$3.6-Million Investment Creates 6.7 Kilometres of New Cycling Trails in Windsor
Project Completes 42.5-Kilometre Windsor Loop
Mayor Drew Dilkens was joined today by Ward 9 Councillor Kieran McKenzie, Ward 8 Councillor Gary Kaschak, and senior members of City of Windsor administration to announce the opening of the full length of the $2.7-million Rhodes Drive Multi-Use trail.
The Rhodes Drive trail adds nearly 4 kilometres of active transportation infrastructure to make cycling safer and more convenient in industrial and commercial business areas on the city’s southeast side. The trail also closes a critical gap in the Windsor Loop to offer cyclists a safe crossing over the CP Rail track at the intersection of Rhodes Drive and Jefferson Boulevard. The Windsor Loop is a 42.5-kilometre multi-use trail around the perimeter of the city that links neighbourhoods and provides cyclists with access to the Trans Canada Trail. With the exception of a few sections, a majority of the Loop is complete.
The Rhodes Drive trail is the latest and final project to be built thanks to a $3.6-million investment shared by the City and the Government of Ontario to increase commuter cycling infrastructure in Windsor. A $1,671,508 contribution through the Ontario Municipal Commuter Cycling (OMCC) program, combined with a $1,934,255 investment from City Council, created 6.7 kilometres of new bike trails between 2018 and 2021.
In addition to funding the Rhodes Drive Multi-Use Trail, the combined OMCC and council investment also financed the construction of the following:
1.1 kilometres of new separated multi-use trail on the west side of Ojibway Parkway, from Weaver Road to Morton Drive, leading to improved and safer travel between Windsor and the town of LaSalle (2018).
1.6 kilometres of dedicated buffered bike lanes on Totten Street, creating an east-west route between Hillcrest Boulevard and South Cameron Boulevard that links Hôtel-Dieu Grace Healthcare (HDGH), HDGH Transit Windsor Terminal and two elementary schools (2019).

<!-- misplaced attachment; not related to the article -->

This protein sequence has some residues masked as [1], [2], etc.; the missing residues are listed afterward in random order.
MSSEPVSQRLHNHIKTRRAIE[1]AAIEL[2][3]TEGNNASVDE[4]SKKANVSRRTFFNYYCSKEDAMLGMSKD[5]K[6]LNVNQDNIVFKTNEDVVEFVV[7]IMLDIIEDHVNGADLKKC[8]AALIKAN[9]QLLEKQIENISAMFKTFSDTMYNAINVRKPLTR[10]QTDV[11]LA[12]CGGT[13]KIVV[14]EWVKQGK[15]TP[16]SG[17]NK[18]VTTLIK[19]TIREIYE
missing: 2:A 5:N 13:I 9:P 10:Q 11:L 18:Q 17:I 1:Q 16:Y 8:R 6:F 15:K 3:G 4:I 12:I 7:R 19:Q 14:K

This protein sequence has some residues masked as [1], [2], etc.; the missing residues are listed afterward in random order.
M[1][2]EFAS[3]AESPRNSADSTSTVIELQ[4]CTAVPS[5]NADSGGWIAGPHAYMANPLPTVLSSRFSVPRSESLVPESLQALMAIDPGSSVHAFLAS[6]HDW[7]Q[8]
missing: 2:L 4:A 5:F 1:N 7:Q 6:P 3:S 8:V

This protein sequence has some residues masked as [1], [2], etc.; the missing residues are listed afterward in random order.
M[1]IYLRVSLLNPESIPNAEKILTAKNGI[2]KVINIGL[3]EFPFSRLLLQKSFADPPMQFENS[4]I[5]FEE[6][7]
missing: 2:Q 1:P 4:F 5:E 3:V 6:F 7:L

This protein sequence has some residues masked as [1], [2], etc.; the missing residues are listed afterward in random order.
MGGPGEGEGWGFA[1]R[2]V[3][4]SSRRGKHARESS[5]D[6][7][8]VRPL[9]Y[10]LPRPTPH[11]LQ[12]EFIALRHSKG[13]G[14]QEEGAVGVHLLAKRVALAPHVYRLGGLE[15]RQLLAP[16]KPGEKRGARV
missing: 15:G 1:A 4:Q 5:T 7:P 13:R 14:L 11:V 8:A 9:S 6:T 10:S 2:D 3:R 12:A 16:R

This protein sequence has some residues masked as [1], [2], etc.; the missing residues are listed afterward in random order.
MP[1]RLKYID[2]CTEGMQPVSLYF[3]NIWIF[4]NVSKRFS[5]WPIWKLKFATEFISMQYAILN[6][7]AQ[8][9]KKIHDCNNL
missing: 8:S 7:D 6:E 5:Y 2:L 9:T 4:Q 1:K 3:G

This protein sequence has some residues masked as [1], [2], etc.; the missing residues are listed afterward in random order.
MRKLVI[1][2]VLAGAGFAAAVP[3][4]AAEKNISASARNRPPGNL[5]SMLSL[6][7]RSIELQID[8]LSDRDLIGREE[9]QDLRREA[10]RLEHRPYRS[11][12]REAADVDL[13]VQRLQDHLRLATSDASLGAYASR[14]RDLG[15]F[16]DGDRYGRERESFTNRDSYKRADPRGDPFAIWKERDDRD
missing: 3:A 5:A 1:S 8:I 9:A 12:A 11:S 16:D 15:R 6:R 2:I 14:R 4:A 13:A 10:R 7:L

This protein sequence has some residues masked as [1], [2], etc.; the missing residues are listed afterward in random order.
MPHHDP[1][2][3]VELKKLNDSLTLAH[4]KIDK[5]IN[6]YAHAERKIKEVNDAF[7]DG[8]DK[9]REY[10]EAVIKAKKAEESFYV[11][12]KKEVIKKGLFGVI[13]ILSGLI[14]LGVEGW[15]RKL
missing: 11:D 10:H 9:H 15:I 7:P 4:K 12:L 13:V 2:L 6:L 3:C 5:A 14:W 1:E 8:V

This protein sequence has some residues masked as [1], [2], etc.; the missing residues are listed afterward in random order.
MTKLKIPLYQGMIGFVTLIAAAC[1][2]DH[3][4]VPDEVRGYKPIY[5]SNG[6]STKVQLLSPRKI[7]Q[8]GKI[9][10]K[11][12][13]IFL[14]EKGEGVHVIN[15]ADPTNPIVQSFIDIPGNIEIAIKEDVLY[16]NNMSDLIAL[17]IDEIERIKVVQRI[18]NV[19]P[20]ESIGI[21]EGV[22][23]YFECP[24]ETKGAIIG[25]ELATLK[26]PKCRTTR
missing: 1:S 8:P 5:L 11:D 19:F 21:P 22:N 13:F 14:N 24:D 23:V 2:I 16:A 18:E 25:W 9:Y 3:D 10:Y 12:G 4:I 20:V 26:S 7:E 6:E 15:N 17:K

This new infrastructure contributes to the 21 kilometres of multi-use trails that the City has built over the past five years, bringing the total length of multi-use trails to 156 kilometres and total bike lanes to more than 100 kilometres to date.
The City’s 2022 proposed budget invests about $1.7 billion in public infrastructure renewal over the next decade, including about $11 million more for active transportation projects, cycling, trails, and sidewalks to make our city easier, safer and more inviting for residents of all ages and abilities. These investments are Delivering Results while respecting taxpayers and raising the quality of life for residents
“The Rhodes Drive Multi-Use Trail is officially open, with $2.7 million invested to add nearly 4 kilometres of active transportation infrastructure to make cycling safer and more convenient on Windsor’s southeast side, and to help complete the 42.5-kilometreWindsor Loop. We appreciate the funding support of nearly $1.7 million from the Ontario Municipal Commuter Cycling program. To keep this type of record investment going, the City’s proposed 2022 budget looks to commit about $11 million more for active transportation projects, cycling, trails, and sidewalks.”
- Mayor Drew Dilkens
“Another terrific investment and expansion of the multi-use trail system we have created in Windsor. This is wonderful news with more to follow to continue making our city more active, rideable and walkable.”
- Ward 8 Councillor Gary Kaschak
“The Rhodes Drive Multi-Use Trail is a critical connection to our Active Transportation infrastructure that fills a gap in our commuter network that now will provide residents who work and live in Windsor’s Southeast the opportunity to consider a range of safe transportation options. This investment is a great step forward improving the connectivity of the entire active transportation network across the city.”
- Ward 9 Councillor Kieran McKenzie